Breach Notification , Business Continuity Management / Disaster Recovery , Fraud Management & Cybercrime
UF Health Central Florida: Cyberattack Leads to PHI BreachIncident Bears Similarities to Recent Attack at Scripps Health
In the wake of a recent cyberattack that reportedly disrupted access to patients' electronic health records and other systems for about a month during recovery, UF Health Central Florida has now reported that the incident exposed patient information.
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In a breach notification statement posted on its website, the organization says its investigation into the recent cyber incident determined that unauthorized access to its computer network occurred between May 29 and May 31.
"During this brief time period, some patient information may have been accessible, such as names, addresses, dates of birth, Social Security numbers, health insurance information, medical record numbers and patient account numbers, as well as limited treatment information used by UF Health for its business operations," the organization says.
The organization's electronic medical records were not accessed, the statement notes.
UF Health says it first detected unusual activity on computer systems May 31. "We took immediate action to contain the event, including reporting it to law enforcement and launching an investigation with independent experts."
The organization's UF Health Leesburg Hospital and UF Health The Villages Hospital were affected by the incident, but not UF Health Jacksonville Hospital or UF Health Shands Hospital in Gainesville, the statement notes.
"We have no reason to believe the information was further used or disclosed," the organization says. But it's offering affected individuals complimentary credit monitoring and identity protection services.
UF Health says it is taking steps to enhance the security of its electronic systems and the information it maintains.
Apparent Ransomware Incident
Some local news media outlets, including Villages News, have cited unnamed UF Health insiders and reported that the UF Health incident involved ransomware and the attackers demanded a $5 million ransom.
For weeks, UF Health clinicians reportedly had to rely on paper records for patient care, and some appointments were canceled or postponed as the organization shut down many of its IT systems, including electronic health records, while mitigating the incident.
As of Wednesday, the UF Health Central Florida incident was not posted on the Department of Health and Human Services' HIPAA Breach Reporting Tool website listing health data breaches affecting 500 or more individuals.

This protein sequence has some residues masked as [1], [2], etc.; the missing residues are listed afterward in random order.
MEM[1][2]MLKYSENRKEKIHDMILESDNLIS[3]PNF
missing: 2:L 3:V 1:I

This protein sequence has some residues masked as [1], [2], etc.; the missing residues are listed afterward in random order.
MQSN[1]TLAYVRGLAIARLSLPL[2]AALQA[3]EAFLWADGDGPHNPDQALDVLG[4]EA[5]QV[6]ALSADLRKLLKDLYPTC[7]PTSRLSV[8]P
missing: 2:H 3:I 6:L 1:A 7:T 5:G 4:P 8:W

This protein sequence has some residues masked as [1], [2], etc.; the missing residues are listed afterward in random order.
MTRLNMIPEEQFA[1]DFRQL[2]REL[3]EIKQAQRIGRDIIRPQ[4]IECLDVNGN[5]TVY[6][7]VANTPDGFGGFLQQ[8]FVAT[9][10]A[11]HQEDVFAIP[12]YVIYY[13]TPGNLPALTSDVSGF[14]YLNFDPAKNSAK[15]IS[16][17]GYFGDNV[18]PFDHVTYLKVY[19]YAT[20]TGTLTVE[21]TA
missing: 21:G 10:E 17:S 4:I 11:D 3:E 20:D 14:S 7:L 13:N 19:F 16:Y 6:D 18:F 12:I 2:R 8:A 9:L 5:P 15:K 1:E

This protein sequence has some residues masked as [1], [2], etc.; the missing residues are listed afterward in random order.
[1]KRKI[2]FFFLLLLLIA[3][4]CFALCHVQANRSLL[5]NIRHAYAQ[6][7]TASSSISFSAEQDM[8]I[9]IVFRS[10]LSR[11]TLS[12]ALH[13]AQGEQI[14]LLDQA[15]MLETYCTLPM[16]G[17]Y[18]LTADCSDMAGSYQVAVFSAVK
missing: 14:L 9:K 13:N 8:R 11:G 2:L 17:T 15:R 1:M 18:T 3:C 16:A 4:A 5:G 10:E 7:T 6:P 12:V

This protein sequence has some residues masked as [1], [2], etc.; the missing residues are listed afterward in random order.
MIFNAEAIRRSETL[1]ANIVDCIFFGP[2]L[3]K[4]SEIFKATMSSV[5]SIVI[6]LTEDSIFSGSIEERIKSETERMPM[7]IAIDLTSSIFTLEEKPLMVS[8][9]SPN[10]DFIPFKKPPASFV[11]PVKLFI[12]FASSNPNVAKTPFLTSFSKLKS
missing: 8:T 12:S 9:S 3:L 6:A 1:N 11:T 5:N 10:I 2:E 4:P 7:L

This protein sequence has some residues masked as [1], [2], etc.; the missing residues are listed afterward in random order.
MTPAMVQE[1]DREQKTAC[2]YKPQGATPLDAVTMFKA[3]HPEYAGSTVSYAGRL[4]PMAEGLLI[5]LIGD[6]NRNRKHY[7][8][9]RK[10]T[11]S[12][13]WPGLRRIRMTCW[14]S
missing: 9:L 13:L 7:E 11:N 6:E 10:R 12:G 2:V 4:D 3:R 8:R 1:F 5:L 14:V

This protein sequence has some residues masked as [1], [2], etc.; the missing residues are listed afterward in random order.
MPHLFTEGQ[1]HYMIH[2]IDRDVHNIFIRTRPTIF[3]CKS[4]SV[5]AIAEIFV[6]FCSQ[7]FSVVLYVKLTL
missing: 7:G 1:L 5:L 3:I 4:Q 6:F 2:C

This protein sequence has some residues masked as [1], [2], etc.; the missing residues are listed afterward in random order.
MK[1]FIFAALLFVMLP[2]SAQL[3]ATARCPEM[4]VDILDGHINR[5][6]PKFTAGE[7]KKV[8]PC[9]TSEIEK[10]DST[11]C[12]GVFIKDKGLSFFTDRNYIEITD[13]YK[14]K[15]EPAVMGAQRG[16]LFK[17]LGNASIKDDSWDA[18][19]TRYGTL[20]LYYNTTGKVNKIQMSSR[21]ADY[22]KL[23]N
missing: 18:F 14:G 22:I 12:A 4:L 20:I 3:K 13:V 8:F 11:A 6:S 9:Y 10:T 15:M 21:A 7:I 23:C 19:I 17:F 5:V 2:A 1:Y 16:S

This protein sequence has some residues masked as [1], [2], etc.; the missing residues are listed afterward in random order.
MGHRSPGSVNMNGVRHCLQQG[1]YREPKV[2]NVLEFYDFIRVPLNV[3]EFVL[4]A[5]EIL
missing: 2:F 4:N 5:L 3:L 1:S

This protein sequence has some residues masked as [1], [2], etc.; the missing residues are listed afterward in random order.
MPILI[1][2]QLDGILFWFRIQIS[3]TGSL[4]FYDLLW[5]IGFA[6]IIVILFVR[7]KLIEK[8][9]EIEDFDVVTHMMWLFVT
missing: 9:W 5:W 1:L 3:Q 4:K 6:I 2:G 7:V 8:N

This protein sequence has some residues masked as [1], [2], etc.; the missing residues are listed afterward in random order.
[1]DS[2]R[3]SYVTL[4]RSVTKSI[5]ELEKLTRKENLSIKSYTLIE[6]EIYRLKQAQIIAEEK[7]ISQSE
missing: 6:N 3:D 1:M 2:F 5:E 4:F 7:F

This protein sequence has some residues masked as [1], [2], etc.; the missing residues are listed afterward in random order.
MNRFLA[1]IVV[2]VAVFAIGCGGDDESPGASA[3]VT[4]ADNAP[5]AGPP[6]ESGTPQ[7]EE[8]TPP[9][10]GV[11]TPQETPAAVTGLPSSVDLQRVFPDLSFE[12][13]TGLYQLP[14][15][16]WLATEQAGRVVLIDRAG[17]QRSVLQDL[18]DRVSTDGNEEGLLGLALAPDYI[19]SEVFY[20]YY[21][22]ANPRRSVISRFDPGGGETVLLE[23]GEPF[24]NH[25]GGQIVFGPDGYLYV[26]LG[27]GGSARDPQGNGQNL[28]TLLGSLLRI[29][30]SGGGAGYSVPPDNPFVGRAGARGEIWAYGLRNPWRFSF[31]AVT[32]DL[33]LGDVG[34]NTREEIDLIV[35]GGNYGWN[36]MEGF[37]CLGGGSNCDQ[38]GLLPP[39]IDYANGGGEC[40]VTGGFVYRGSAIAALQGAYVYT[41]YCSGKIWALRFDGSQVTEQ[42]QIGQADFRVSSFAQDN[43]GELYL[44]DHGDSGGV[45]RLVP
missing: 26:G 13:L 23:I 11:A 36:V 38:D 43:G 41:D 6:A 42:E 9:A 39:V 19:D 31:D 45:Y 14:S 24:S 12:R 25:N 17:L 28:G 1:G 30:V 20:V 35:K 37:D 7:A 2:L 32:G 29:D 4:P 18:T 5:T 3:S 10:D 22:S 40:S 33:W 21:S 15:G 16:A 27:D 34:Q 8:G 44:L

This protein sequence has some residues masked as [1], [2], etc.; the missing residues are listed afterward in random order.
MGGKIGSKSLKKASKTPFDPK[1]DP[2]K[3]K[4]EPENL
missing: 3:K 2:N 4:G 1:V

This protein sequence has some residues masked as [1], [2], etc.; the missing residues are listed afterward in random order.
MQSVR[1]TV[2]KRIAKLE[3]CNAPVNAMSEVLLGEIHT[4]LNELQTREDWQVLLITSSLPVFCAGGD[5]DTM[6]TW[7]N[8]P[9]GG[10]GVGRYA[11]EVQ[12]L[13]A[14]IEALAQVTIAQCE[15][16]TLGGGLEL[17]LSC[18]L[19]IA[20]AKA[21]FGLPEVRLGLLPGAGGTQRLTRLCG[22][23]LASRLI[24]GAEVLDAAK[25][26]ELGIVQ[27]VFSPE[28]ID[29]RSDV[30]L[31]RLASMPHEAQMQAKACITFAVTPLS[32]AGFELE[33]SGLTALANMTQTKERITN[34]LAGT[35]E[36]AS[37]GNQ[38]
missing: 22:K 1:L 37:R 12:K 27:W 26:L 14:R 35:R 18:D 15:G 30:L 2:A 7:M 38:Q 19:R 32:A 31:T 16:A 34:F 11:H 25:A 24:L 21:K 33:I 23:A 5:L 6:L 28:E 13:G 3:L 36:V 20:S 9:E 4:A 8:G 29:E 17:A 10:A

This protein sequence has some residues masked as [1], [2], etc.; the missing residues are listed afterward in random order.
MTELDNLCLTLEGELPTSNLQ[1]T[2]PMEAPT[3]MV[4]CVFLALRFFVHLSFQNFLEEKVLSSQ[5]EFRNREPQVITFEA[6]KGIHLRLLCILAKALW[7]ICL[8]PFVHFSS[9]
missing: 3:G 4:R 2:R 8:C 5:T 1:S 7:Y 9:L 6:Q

UF Health Central Florida did not immediately respond to Information Security Media Group's request for additional details about the incident.
Some experts note that the Florida incident apparently is similar to a recent ransomware-related breach reported by San Diego-based Scripps Health.
The ransomware attack on Scripps Health resulted in networks outages, causing disruptions to EHR access for clinicians and portal access for patients, for weeks during the recovery. It also caused the cancellation and postponement of patient appointments.
Like UF Health Central Florida, Scripps Health said its EHR system was not compromised in the incident. Scripps Health also reported a data breach resulting from the incident, with 147,000 individuals’ data affected.
Several lawsuits have been filed against Scripps Health in recent weeks (see: Lawsuits: Patients 'Harmed' by Scripps Health Cyberattack).
"Challenges created by legacy systems, lack of documentation, backup restoration times, etc., can all contribute to the recovery process being much longer and more complicated than anticipated - and, in a healthcare environment, that can put lives at risk," notes Brett Callow, a threat analyst at security firm Emsisoft.
While advance planning for potential cyberattacks is key to minimizing downtime, it’s critical that those plans be periodically tested, Callow notes.
"Running tabletop exercises will enable providers to identify shortcomings and improve their strategies accordingly," he says. "You don’t want to wait until your plan has been put into action to discover it has big problems."
Crisis management and investigations attorney Bill Moran of the law firm Otterbourg P.C. notes: "UF Health’s long-haul tribulations in the wake of the cyberattack are, unfortunately, typical among the unprepared. This is especially so in the healthcare sector, which is a prime target right now."
Moran advises his clients to use a business continuity plan checklist "to identify the critical elements of the business so as to develop a framework of action in response to a disabling crisis event."
From this, he says, an organization can "establish a business continuity plan with the aim of both minimizing the likelihood in the first instance of a business disruption, such as a cybercrime encryption of systems, and setting forth the process by which the business will respond to such an event to maintain operation."